Love is in the air!

14 ways to make your kids fall in love with their greens (and reds, yellows, purples…)

kate photos 072

It’s true, kids don’t always love their fruit and veg – and ok, I admit, even my own three still have their moments. If we’re honest, a lot of us had our ‘moments’ too, as youngsters. Can I get a little technical on you? It’s all to do with those developing taste buds. Children’s tongues are naturally more receptive to sweet than to savoury. So if a child says “this broccoli tastes ick!”, chances are it does – to them. So believe them. But equally, keep calm and carry on.

So now you’re asking me how to stay zen when it’s the third night in a row that little Johnny has refused his veg? And now his sister is following suit? It’s chaos in the kitchen and all you really wanted was an early night and to catch the latest episode of The Killing. So what’s your strategy? Bribe with dessert  (not judging – I’ve been there)? But I can tell you that bribery and threats are a classic example of short-term gain for a lifetime of bargaining strategies. And you don’t want that (let’s face it, we’re all in this for the long haul). Why shouldn’t you bribe with dessert? Well that’s possibly a good place to start. Think of these tips as my love letter to you, and your family.

Neither reward, nor punish with food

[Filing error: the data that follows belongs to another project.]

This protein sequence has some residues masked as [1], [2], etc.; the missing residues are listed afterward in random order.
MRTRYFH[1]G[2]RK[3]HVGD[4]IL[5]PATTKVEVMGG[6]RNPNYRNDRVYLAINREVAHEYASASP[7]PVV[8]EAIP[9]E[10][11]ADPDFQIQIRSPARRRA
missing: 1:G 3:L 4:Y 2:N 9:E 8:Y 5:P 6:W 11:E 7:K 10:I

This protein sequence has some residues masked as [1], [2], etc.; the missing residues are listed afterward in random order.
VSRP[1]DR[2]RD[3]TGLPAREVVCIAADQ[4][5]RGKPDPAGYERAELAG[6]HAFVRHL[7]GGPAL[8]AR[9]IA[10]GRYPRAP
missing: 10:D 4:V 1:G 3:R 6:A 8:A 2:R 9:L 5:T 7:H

I base this on an interesting theory called the ‘over-justification hypothesis’. The premise here is that kids enjoy something less if they realise they’re being rewarded for eating it. One to remember next time you’re tempted to bribe with ice cream..?

Become a marketing guru

While we generally eat with our taste buds, smell and emotion, kids usually eat with their ears, eyes and head. If they don’t like the look or sound of something, they probably won’t eat it. Making sandwiches? Never underestimate the power of a cookie cutter…

Don’t be a plate-up parent

Adopt my buffet-style approach to dinners – by offering a selection of dishes and ingredients and letting your family put together their own main course. Represent all food groups and the rule is that everyone needs to take from at least two dishes. Remember: kids always eat better when they’re invested in their own creation.